Media Releases


December 14, 2016

Energy suppliers, businesses groups and consumers have joined in the chorus of experts that are urging the Government to end climate policy uncertainty, which is costing investment, threatening security and driving up power prices for all Australians.

A diverse group of organisations, led by the Clean Energy Council, have released a joint-statement calling for the Government to stop ruling out climate policy options to be considered by its 2017 climate change review.

This follows Mr Turnbull’s refusal to ever consider an emissions intensity scheme (EIS) for the electricity sector, despite expert advice that it would save households and businesses billions in electricity bills.

The statement, from 18 diverse organisations including: Business Council of Australia, the Australian Aluminium Council, Energy Networks Australia, St Vincent de Paul and the Australian Council of Trade Unions, is further proof that Mr Turnbull isn’t listening to anyone on the future of Australia’s energy sector except the likes of Tony Abbott and Cory Bernardi.

The statement highlights the costs of the Turnbull Government’s energy policy vacuum and calls on the Government to stop taking policy options off the table, saying:

“The status quo of policy uncertainty, lack of coordination and unreformed markets is increasing costs, undermining investment and worsening reliability risks.”

“This impacts all Australians, including vulnerable low-income households, workers, regional communities and trade-exposed industries.”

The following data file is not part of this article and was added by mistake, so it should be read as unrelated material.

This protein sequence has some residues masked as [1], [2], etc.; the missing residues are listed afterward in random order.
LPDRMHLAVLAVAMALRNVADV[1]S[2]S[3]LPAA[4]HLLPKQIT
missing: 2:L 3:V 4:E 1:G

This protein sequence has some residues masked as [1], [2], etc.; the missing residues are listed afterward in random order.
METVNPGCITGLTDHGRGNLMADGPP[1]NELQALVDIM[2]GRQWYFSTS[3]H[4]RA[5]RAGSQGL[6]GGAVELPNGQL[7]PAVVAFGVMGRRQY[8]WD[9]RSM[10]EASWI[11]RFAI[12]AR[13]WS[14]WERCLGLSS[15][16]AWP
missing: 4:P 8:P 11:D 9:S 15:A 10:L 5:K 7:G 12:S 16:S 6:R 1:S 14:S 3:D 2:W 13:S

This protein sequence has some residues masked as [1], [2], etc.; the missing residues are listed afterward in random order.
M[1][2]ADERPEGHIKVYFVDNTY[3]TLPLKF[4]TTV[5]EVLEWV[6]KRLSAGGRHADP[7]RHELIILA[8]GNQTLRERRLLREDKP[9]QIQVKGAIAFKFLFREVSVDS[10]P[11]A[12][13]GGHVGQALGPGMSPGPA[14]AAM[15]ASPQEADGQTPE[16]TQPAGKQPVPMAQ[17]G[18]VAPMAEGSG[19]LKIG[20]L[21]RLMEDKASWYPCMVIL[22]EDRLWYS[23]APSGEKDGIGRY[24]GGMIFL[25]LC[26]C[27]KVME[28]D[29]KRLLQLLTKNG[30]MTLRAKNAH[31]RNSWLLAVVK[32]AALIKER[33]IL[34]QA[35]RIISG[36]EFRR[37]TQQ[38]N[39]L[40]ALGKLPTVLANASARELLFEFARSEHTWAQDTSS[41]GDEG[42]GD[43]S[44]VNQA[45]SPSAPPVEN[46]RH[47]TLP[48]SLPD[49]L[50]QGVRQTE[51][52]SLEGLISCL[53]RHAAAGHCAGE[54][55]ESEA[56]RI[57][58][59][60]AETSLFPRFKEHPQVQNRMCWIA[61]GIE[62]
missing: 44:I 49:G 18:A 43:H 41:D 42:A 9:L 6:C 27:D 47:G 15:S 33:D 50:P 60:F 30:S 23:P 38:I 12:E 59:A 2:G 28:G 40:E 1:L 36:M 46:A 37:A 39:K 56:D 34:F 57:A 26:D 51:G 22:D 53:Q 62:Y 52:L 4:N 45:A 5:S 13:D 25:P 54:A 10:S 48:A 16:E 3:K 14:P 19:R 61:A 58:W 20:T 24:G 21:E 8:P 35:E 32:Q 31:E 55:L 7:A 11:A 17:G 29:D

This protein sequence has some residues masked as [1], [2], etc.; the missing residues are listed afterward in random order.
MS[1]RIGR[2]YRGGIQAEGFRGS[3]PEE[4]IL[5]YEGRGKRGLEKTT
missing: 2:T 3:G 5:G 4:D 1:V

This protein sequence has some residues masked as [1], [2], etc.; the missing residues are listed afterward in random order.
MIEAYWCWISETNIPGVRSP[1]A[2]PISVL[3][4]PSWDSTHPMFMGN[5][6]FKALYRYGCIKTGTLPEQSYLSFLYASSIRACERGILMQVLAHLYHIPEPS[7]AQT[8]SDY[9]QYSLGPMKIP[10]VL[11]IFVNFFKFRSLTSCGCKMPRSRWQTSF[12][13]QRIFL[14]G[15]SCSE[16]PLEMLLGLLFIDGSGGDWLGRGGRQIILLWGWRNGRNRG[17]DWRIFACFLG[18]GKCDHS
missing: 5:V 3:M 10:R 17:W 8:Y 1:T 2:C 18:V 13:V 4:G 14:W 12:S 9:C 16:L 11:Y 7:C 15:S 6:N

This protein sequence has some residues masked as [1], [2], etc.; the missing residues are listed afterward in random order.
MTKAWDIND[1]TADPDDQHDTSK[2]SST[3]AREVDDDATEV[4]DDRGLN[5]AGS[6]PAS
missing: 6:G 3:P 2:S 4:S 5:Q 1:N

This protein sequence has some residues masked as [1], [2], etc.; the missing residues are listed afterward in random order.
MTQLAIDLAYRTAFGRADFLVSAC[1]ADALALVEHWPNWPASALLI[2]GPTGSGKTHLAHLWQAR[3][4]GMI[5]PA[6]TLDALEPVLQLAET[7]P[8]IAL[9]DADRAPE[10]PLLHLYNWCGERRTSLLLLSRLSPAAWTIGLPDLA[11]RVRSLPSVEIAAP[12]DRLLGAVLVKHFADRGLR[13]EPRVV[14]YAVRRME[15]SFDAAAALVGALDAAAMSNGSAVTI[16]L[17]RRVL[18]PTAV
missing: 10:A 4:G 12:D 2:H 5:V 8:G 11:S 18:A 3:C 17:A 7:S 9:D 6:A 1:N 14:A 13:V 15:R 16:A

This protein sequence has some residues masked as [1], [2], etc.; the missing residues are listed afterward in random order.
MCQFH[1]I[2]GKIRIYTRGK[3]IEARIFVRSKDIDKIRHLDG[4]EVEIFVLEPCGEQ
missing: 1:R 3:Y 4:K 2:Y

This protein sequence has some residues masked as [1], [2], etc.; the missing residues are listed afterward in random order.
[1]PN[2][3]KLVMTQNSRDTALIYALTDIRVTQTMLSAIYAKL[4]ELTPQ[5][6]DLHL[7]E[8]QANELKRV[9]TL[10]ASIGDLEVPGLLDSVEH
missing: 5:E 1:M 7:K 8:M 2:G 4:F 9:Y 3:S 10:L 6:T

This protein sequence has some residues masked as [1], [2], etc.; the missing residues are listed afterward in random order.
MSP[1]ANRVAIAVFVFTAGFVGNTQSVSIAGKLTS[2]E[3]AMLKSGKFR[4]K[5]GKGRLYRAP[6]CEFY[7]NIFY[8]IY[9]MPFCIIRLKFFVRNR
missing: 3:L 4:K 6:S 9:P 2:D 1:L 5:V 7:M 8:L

“Taking policy options off the table at this point risks a less efficient transformation, continued investment uncertainty, higher electricity prices and lower international competitiveness.”

This Government has no plan to take serious action on modernising Australia’s energy system, and by doing so they are driving up electricity prices for Australian households and businesses and sacrificing desperately needed investment and jobs.

Modelling released last week by the Australian Energy Markets Commission concluded the Government’s refusal to consider an EIS could cost energy consumers up to $15 billion in higher costs.

In contrast, Labor’s election platform included an EIS as part of a broader energy modernisation plan, a 50 per cent renewable energy by 2030 as well as root and branch modernisation of the National Electricity Market rules.

All Australians are paying the price for Mr Turnbull’s policy paralysis; in higher electricity prices, an investment and jobs freeze and rising levels of pollution.

By ignoring business, users and experts and only listening to the extreme right of his party, it is clear the only future Malcolm Turnbull wants to secure is his own, regardless of the cost for the rest of us.